action Charlize Theron feminism Friday, May 22, 2015Rob Samuelson
Mad Max: Fury Road
Director: George Miller
Writers: George Miller, Brendan McCarthy, Nico Lathouris
Starring: Tom Hardy, Charlize Theron, Nicholas Hoult
Rating: Five stars out of five.
Available in theaters now.
When I left the theater after seeing Mad Max: Fury Road, my first thought was, “So that's what it would be like to see Buster Keaton and Fritz Lang get freaky on peyote in a desert with GWAR.” Co-writer-director George Miller takes the templates those two great directors laid in classics like The General and Metropolis and builds them to a glorious crescendo of moving parts, death defying feats, and distrust of the powerful in society. The cars at the center of this gasoline-heavy series are decked out to look like hedgehogs and makeshift tanks, revving to top speed. Wild, sickly, deformed warriors throw explosive javelins. Taking a cue from the Moors, these tribalistic men play huge drums and flame-throwing guitars to unnerve their opponents into making false moves. Stunt people flop around on gigantic metronomes to spar in a vehicular ballet while the heroines and hero trudge along, survival seemingly always just out of their grasp, let alone comfort, peace and plenty.
The level of practical technique on display in this film, essentially a two-hour chase sequence with a few short pauses for character- and world-building, is baffling. Miller only resorts to CGI as an enhancer, sprinkled in judiciously, basically only to paint backgrounds and when he wants to kill someone cinematically without doing the same thing to a poor stunt person in reality. It's meat-and-potatoes filmmaking we don't see. I'm not talking here about “they don't make them the way they used to,” like when Miller made The Road Warrior, but period. This is next level stuff. The intricacies of Miller's action sequences bring to mind images of spinning plates while juggling a set of bowling balls and a few swords tossed in for good measure, all while riding a unicycle after a fifth of whiskey and a bag of hallucinogens. Everything is done with such precision, such careful planning and coordination, but an in-practice looseness to appear improvisational and Keaton-level fearless, as to make Fury Road's action a game changing achievement in itself.
But then we look at this mythic world Miller has created. The “half lifes,” milk maidens, and parched citizens of the Citadel at the film's center are nightmarish monsters yet recognizable as the undesirables our society sweeps under the rug. We see cultural structures from our own world stretched to absurd lengths and decorated with ghastliness to express a Lang-like distrust in centralized power. The Citadel is a giant machine that runs on the labor of these malnourished inbreds to prop up a dictator, one of cinema's most vile antagonists, the mechanically masked Immortan Joe (Hugh Keays-Byrne). Joe's slipping in his old age, his skin more rash than dermis, but the productions to make him appear as powerful as ever still work thanks to his literal, elevation-based detachment from the people he rules and promises of religious glory in an afterlife – the totalitarian handbook. This deceit and greed extends to his search for his namesake, immortality, by taking the beautiful women still left in this desolated world and making them his “wives” (re: breeding machines).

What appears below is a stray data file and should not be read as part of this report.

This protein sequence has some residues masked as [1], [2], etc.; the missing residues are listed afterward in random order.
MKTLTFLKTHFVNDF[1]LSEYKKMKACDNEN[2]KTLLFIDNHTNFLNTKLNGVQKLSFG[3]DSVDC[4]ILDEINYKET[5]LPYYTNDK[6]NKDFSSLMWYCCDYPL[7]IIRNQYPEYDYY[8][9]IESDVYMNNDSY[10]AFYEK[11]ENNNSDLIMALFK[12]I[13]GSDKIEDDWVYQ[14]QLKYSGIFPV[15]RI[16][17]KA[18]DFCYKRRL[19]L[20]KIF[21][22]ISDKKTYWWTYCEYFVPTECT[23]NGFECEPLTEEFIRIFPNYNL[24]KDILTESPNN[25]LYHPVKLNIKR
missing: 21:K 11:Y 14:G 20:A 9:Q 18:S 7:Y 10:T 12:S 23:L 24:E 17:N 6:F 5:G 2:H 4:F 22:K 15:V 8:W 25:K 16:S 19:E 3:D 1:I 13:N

But Immortan Joe can't control his wives' minds. They hatch a plan to escape with the help of Charlize Theron's eternally motivated Furiosa, far more the protagonist of Fury Road than Mad Max Rockatansky (Tom Hardy, still terrific in perturbed survivalist mode, an “I'm not even supposed to be here today” chip on his shoulder). This is where the thematic greatness of the film comes into play. Many of the essays published about the feminism in Mad Max: Fury Road focus on an ongoing argument being made for feminism, but the argument has already been won in this movie's eyes. Miller's story is so matter-of-fact about these women, especially Furiosa, being the drivers of heroism, being capable of dismantling the corrupting segments of society in order to build something better, and doing it all in explosively entertaining fashion. They don't really have to prove themselves to the audience, let alone Max, of their inherent worth as human beings. There are no pandering, hand-holding moments of, “Look, ladies can be cool/powerful/smart/funny, too!” They simply are those things with no wink-wink, nudge-nudge cinematic tricks. They are people, flawed and terrified, sometimes weak, given the circumstances, and they make their way with grace and of course some luck. They are oppressed like the rest of the Citadel, and their self awareness is what powers the plot to fix this unequal society. The act of not questioning their capabilities in this regard, beyond the obvious stakes of “will they survive this hellacious chase?” is the real special thing Miller does with this film. It is one of the purest expressions of the inclusive thing also being completely in harmony with what it takes to create memorable, worthwhile characters.
Furiosa and the wives can't remake society without some ghastly sausage making. Luckily for us, that process is less disgusting than filled with pure, visceral thrills on a level previously unseen in action filmmaking. Mad Max: Fury Road is one for the ages, folks.